Pictured here is the Wat Phra Kaeo temple complex on the grounds of the Grand Palace in Bangkok. From left to right are the The Phra Mondop library, the bell-shaped Phra Si Rattana Chedi containing a piece of the Buddha's breastbone, and the multi-roofed Bot of the Emerald Buddha.Photo: Closeup of the Phra Mondop library. Although built in the late 1700's, these buildings have been restored to near-pristine condition. Zeiss 24mm prime lens.Photo: The Bot of the Emerald Buddha, the most sacred temple in Thailand.Photo: Every inch of its exterior walls are covered with gold, mother-of-pearl, and colored glass mosaics.Photo: These gargoyle-like creatures are "garudas" - half-bird, half-human.Photo: The entrance to the Bot is guarded by "singhas" - Cambodian-style stone lions.  Zeiss 24mm.Photo: This entrance is also a standard place for group photos: Adrienne and boyfriend Stephen, shoeless as required for a Buddhist temple.Photo: Laurie.  Zeiss 24mm lens.Photo: A side entrance to the Bot, shot with Sony's new 10-18mm wide-angle zoom lens for the NEX cameras.Photo: Decorating the inside wall of the cloisters whose exterior is visible in the first shot are these painted and gilt panels. They depict stories from the Ramakien, Thailand's version of the Hindu epic Ramayana.Photo: A beguiling group of gilt statues on the terrace nearby.  Leica 50mm/2.0 Summicron-M lens.Photo: Photo: Photo: Photo: Although not gilt, this guard at the nearby secular palace stood nearly as still as the statues while I photographed him.Photo: A covered gallery northwest of the palacePhoto: The amulet market nearby.Photo: Laurie and Adrienne plot our next move at a terrace restaurant overlooking the Chao Phraya river. Nexus 5 in HDR+ mode.Photo: The Rama VIII cable-stayed bridge across the river, with extra "webbing" provided at night by green lasers.Photo: Another sort of Buddha, gracing a restaurant in the slightly seedy Rambuttri Alley. Nexus 5/HDR+Photo: From left to right: Laurie, Julia, Benjamin, Adrienne and Stephen.  HDR+ mode returned a remarkably clean shot despite lighting dim enough that Laurie's face is illuminated mostly by the candle in front of her.Photo: Our next stop was Siem Reap, Cambodia, a sleepy French colonial town that is now the crowded tourist gateway to the ruins of Angkor Wat. Nexus 5/HDR+Photo: A fruit stand in the Old Market.  The fruit at lower left are short bananas, not plantains (I believe). Next to the vendor is a pile of lychee (or longan?) still in their tough brown skins. Nexus 5/HDR+Photo: At night Siem Reap's Pub Street mixes eastern and western signage in a glitzy melange, made even glitzier for Christmas eve.  Again, HDR+ mode shows its prowess in low light.Photo: Returning from the profane to the sacred (and from the Nexus 5 to the Sony NEX-7), these are the ruins of Angkor Wat. Built in the early 12th century as the centerpiece of the Khmer empire, it is the largest religious building in the world.Photo: The inner gallery is unfortunately closed to the public, perhaps because its steps (visible behind the barricade at right) are dangerously steep. Sony 10-18mm zoom lens.Photo: Although I've wanted to visit Angkor Wat since learning about it in architecture school, I found the massive ruin to be surprisingly uninspiring.Photo: I was, however, impressed by the exquisite architectural carvings, although you had to imagine how they looked when the temple was intact.Photo: I found the outer galleries more appealing, perhaps because they interfaced closely with nature.Photo: The day was hot and hazy, which makes photography difficult.  I had to look for ways to make the haze work for me.Photo: Hazy sunlight filtered through an opening is great for available-light portraiture.Photo: A lunch break of coconut and sticky rice. The rice is stuffed into a section of bamboo pole, and eaten by peeling the pole a few inches at a time. Nexus 5/HDR+Photo: The square moat that surrounds Angkor Wat, visible at left, is 2.2 miles on a side.  Given the vast scale, the best way from site to site is by bicycle. Nexus 5/HDR+Photo: Bicycles made it easy to explore the smaller outlying temples, which I found more suggestive than Angkor Wat. This is the entrance to Banteay Kdei, watched over by an imposing four-headed Buddha.Photo: Without crowds of tourists, one could explore the narrow alleyways in peace. Turning a corner, one might encounter a delicate bas-relief like this one...Photo: ...or a pair of family members lounging by a window.Photo: A short walk through the jungle leads to the more famous ruins of Ta Prohm.Photo: This temple was built in the late 12th century. Nowhere else at Angkor is nature working faster to reclaim its territory from the hand of man.Photo: In this view (made famous by the movie Tomb Raider starring Angelia Jolie), the roots of giant fig trees split and topple the blocks.Photo: A good way to escape the tourists of Siem Reap is by renting a bicycle and wandering through the Cambodian countryside.  On this outing I took only my Nexus 5 smartphone (shocking!)  All shots use HDR+ mode.Photo: In stark contrast to Thailand, Cambodia is one of the poorest countries in Asia. Many people still live in houses without electricity or modern sanitation.Photo: A traditional ox-cart, but evidentally still used (note the fresh tracks). Look at the cart closely; its construction is subtle and complicated. What is the function of the lashings that pass beneath the axle near its center?Photo: Biking south from Siem Reap, the jungle gradually gives way to rice paddies.Photo: Spaced along the road are open lodges with hammocks, presumably for farmworkers.Photo: Rice paddies in turn give way to the wetlands surrounding Tonle Sap, the largest freshwater lake in Southeast Asia and a part of the vast Mekong river system.Photo: In the dry season the lake level falls, leaving these houses and walkways perched on spindly poles.Photo: The road ends at the lake, where fishermen eke out a living in floating houses. Further out in the lake are entire villages of such houses, which one can visit by boat.  However, at this point we were in tourist-avoidance mode, so we skipped that tour.Photo: Back in Thailand. Adrienne and Stephen are professional ornithologists, and they specifically wanted to explore Southeast Asia's upland rain forests. This is Doi Suthep-Pui National Park, near the northern city of Chiang Mai. Resuming use of the Sony NEX-7.Photo: It's surprisingly hard to photograph a rain forest; one must look for a clearing in order to see any distance.Photo: Monthatharn falls, shot with an ND16 neutral density filter, which provides 4 f/stops of darkening. This permits a 0.6 second exposure, blurring the water.Photo: A smaller nearby waterfall - 1 second with an ND16 filter.Photo: We hired an open-back taxi for the day - basically a pickup truck with benches and a roof. Julia enjoys riding shotgun.  Seat belts?  Who needs seat belts?! Nexus 5/HDR+ (next few shots)Photo: After watching us struggle to remove the meat from a coconut, our taxi driver deftly slits a reed with his machete...Photo: ...and shows us how to bend it into a U-shape to scoop out the meat. The materials one needs are readily at hand in nature, if one knows how to make use of them.Photo: Our destination was Wat Phra That Doi Suthep, a pilgrimage temple on the shoulder of Doi Suthep mountain. Back to the Sony NEX-7.Photo: Devout Buddhists circumnavigate the central tower ("chedi") 3 times while reciting prayers. Stitched panorama using the Zeiss 24mm lens.Photo: The chedi is plated with gold, presenting a blinding sight in the tropical sun. Zeiss 24mm.Photo: Photo: More beguiling statuesPhoto: Our self-directed "tour" ended by visiting a village belonging to the Hmong, one of the hill tribes of northern Thailand.Photo: A traditional Hmong thatched hut.Photo: The interior of a (restored) house.Photo: Locals wearing traditional dress (for special occasions and tourists). The faces of the Hmong are noticeably rounder than is typical in Thailand, even accounting for the age of these children.Photo: Chiang Mai is a city of temples:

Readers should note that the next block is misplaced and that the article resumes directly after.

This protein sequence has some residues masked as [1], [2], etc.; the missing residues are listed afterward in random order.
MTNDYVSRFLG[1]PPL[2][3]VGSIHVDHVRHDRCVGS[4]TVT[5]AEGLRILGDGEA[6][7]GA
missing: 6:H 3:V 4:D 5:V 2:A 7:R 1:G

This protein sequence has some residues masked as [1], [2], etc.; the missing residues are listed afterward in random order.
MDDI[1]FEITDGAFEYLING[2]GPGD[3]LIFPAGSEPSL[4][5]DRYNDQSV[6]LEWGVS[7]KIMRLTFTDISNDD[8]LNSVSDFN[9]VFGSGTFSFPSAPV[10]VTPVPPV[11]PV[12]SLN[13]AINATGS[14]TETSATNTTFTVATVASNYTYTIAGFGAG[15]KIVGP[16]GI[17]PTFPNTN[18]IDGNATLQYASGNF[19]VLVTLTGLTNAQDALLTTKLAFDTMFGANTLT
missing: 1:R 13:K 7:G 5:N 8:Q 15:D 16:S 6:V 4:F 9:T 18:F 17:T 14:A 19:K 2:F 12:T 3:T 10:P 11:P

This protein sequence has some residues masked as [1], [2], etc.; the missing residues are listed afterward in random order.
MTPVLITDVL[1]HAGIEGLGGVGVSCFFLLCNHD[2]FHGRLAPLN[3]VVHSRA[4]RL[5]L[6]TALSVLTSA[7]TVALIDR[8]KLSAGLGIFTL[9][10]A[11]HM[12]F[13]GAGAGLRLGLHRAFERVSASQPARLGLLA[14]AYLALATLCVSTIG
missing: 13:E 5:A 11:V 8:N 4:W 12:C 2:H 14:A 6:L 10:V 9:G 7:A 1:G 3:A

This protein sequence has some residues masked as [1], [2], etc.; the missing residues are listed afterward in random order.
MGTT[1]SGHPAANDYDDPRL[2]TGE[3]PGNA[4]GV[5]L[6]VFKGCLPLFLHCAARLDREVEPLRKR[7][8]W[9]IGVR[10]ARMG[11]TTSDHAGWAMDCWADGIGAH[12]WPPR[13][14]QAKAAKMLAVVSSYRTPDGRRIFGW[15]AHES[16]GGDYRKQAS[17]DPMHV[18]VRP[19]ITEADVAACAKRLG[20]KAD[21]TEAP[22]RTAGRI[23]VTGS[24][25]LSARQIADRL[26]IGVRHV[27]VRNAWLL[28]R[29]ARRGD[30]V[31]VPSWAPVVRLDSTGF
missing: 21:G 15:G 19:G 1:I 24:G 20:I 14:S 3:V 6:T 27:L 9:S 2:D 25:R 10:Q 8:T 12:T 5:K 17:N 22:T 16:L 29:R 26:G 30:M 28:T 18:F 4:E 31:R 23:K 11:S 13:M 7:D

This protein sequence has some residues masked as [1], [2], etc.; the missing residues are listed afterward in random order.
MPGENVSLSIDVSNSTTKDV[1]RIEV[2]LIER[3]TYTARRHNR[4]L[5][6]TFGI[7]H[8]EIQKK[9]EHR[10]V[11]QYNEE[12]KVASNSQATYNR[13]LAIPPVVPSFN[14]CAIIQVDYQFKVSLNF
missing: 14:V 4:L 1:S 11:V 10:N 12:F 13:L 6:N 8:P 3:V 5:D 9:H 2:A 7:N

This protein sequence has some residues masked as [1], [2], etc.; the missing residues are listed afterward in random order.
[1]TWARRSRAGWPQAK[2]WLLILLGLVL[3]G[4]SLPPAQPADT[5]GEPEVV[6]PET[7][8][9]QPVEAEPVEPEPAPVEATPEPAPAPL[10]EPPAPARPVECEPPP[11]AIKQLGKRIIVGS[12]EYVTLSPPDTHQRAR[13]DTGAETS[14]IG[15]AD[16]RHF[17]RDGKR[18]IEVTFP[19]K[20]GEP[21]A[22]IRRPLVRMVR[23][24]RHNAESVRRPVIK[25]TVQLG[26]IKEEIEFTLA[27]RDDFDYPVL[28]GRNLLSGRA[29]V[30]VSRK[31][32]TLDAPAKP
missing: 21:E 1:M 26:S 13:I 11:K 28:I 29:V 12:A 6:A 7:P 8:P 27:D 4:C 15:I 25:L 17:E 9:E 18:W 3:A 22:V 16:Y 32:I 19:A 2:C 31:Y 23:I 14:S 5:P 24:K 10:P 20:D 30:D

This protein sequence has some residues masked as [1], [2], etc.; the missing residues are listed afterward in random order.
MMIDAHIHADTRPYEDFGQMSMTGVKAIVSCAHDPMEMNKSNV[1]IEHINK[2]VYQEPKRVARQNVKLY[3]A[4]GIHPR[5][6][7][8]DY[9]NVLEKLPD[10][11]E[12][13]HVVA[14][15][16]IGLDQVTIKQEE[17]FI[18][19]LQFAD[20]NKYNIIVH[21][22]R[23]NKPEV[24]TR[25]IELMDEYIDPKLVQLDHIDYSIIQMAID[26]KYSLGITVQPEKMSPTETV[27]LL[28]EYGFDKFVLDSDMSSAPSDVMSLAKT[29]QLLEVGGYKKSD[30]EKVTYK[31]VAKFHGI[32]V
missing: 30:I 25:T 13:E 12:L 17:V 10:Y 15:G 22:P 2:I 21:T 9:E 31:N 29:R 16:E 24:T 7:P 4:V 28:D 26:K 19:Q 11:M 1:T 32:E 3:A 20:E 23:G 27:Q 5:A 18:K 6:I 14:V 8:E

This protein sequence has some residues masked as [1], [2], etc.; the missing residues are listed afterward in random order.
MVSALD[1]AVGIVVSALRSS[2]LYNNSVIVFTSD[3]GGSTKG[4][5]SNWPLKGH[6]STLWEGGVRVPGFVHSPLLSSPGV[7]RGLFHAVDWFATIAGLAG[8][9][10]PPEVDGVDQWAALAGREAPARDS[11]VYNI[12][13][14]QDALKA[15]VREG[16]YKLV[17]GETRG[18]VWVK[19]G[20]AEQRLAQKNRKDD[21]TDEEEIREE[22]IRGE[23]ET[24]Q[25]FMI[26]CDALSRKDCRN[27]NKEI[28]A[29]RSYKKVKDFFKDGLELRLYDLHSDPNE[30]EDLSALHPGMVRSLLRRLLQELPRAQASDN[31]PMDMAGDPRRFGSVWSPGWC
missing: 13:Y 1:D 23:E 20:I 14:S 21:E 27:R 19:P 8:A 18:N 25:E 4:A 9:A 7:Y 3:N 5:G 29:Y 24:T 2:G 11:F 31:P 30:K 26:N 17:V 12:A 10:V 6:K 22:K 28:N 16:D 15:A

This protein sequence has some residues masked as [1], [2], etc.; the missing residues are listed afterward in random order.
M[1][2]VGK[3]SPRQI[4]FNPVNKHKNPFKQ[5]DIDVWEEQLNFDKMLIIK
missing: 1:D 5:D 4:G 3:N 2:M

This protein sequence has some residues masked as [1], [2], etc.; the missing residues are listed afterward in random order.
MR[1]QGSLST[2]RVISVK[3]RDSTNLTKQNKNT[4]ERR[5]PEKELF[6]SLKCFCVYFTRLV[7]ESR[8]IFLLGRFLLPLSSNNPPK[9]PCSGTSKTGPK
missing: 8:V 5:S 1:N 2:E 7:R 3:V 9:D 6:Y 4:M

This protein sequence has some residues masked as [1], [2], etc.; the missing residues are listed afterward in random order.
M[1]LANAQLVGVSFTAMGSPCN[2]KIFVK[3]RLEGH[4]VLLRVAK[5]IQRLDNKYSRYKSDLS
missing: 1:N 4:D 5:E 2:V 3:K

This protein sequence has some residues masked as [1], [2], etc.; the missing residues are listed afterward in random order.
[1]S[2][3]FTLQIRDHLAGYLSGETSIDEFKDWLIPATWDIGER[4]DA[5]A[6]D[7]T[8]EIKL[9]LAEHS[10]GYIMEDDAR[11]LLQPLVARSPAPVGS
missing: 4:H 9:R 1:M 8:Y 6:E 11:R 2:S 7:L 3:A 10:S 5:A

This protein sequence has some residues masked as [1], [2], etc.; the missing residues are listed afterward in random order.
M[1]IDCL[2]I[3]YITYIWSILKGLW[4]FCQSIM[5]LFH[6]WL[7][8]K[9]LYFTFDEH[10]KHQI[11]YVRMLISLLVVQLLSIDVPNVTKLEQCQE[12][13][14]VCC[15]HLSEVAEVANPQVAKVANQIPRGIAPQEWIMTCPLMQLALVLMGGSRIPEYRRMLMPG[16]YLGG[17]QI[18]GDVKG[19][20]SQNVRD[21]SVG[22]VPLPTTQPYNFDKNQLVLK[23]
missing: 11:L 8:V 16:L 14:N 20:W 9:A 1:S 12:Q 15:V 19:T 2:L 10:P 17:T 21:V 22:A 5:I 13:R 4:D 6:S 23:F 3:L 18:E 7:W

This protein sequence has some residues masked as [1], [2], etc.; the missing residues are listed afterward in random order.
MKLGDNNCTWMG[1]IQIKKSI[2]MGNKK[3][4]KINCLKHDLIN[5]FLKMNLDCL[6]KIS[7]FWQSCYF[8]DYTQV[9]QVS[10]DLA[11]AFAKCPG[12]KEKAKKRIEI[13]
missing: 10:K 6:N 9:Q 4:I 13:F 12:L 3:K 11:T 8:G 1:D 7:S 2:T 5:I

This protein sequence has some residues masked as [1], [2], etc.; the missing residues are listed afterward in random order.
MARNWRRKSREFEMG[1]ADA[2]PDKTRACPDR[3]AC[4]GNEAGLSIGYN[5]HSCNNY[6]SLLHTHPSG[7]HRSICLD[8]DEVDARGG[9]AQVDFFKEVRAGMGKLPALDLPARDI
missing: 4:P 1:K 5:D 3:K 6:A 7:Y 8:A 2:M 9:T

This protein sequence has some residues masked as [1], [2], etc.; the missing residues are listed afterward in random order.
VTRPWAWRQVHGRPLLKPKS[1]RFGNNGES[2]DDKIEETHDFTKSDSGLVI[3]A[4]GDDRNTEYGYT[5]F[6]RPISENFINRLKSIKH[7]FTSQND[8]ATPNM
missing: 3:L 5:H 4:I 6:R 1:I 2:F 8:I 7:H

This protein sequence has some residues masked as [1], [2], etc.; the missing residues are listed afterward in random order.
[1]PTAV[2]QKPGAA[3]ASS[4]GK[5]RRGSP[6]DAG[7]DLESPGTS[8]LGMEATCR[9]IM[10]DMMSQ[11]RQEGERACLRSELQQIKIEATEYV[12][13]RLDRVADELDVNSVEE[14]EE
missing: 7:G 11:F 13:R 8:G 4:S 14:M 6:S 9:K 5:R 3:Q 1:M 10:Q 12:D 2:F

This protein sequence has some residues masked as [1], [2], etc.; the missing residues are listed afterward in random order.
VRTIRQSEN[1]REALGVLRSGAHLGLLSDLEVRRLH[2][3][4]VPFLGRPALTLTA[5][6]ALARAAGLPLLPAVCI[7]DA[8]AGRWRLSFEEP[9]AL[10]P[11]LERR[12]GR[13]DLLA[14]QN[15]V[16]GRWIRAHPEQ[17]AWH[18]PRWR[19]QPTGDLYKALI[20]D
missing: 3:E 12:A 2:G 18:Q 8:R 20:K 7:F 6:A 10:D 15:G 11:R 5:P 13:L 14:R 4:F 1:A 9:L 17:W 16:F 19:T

1. Wat Chedi Luong (old temple), constructed in the 14th century. Most of the elephants are modern replicas. Sony 10-18mm.Photo: 2. Wat Chedi Luong (new temple). Nexus 5/HDR+Photo: Interior of the same temple. Back to the NEX-7.Photo: Photo: One can buy squares of gold foil and affix them to this statue, which stands near the entrance of the temple.Photo: 3. Wat Phra Singh, the largest temple in the old city.Photo: Here one can buy sheaves of Thai currancy and hang them from an overhead grid of wires as a donation to the temple.Photo: To one side of the shrine are statues of famous (historical) monksPhoto: Yes this is also a statue, probably wax.Photo: 4. Wat Phan Tao, a small temple with an exquisite wood interior. Sony 10-18mm lens.Photo: Donation bowls.Photo: Shedding shoes before entering a temple. This picture and the rest of the album were shot using the Nexus 5 in HDR+ mode, except for a few GoPro stills and videos as noted.Photo: Thai street food (yum!)Photo: A "cooking school" on the street during the "Sunday night market".Photo: The smiles of Thailand at the Sunday night market.Photo: A second shot, taken a moment later. Notice the thumbs-up and the V-sign. This is a cheerful people.Photo: The last stop on our trip was Koh Lanta, an island in southern Thailand, to the east of Phuket (and less crowded with tourists). One reaches the island on this creaky old ferry.Photo: In the porch light of our bungalow (seen from below), three geckos stake out their territory. Turning on the light attracts insects, which keeps the geckos well fed.Photo: A highlight of going to Thailand was an all-day snorkling trip from Koh Lanta to the uninhabited island of Koh Haa. Here the speedboat from "Dive & Relax" picks us up at the beach.Photo: After a 45-minute ride, the speedboat approaches Koh Haa.Photo: The water was clear, and the fish and corals were colorful, but you had to hold your breath and dive close to them to overcome the sea's blue-green tint and see the colors in their full glory. GoPro Hero3 (head-mounted).Photo: The GoPro's waterproof housing introduced chromatic aberration in the corners, even at medium field of view (instead of wide), and even after cropping. Next time I'll consider a professional underwater camera.Photo: Mermaid #1: AdriennePhoto: who is evidentally enjoying herself.Photo: These still pictures don't do justice to the magic of swimming in these waters...Video: ...but maybe this video helps... (with sound)Photo: Shooting above water with the GoPro still in its waterproof housing is not recommended - the image quality is poor - but it gives an idea of what Koh Haa's lagoon and beach look like.Photo: Mai Thai's, mojitos, and coconut smoothies after a successful but tiring day of snorkling.  Back to the Nexus 5/HDR+Video: A French family releasing a candle lantern balloon on New Year's Eve.  (We saw hundreds, and of course we released a few ourselves.)Photo: The next day Laurie and I rented 4-cycle mopeds and explored Koh Lanta.  Motorcycling is fun!Photo: The interior of the island is heavily cultivated. In the distance is a palm oil plantation (I think).Photo: Here is a plantation of young rubber trees.Photo: When the trees are mature they are tapped to collect the sap, called latex, which is the primary ingredient in natural rubber.Photo: Sand bar and islet at low tide during golden hour.Photo: The southern tip of Koh Lanta is mountainous, densely forested, and full of monkees.Photo: Sunset glimpsed through a rare opening in the canopy.Photo: An open-air restaurant perched on a bluff.  There are mosquitos, but the ocean breeze keeps them at bay.Photo: On our last day we took a ferry to the famous, glitzy, and crowded island of Ko Phi Phi. As the ferry left Koh Lanta we noticed this quirky hostel, constructed largely on pilings.  Note the man doing yoga on the terrace roof at left.Photo: An easy way to avoid the crowds on Ko Phi Phi is by renting kayacks and taking them around to the back side of the island.Photo: The cliffs tower a thousand feet over the oceanPhoto: Adrienne and StephenPhoto: Julia and BenjaminPhoto: The classic view of Ko Phi Phi: white-sand beach, a blue-green sea, long-tail boats, and distant cliffs.Photo: The family squeezes into a hot, over-crowded ferry for the ride back to Koh LantaPhoto: Sunset in the tropicsPhoto: Seen through the taxi windshield on the way back to Krabi airport.Photo: Bunches of palm oil kernels fill a truck on the ferry.Photo: A final virtuoso HDR+ picture from the Nexus 5 - sunrise as we board the plane for San Francisco.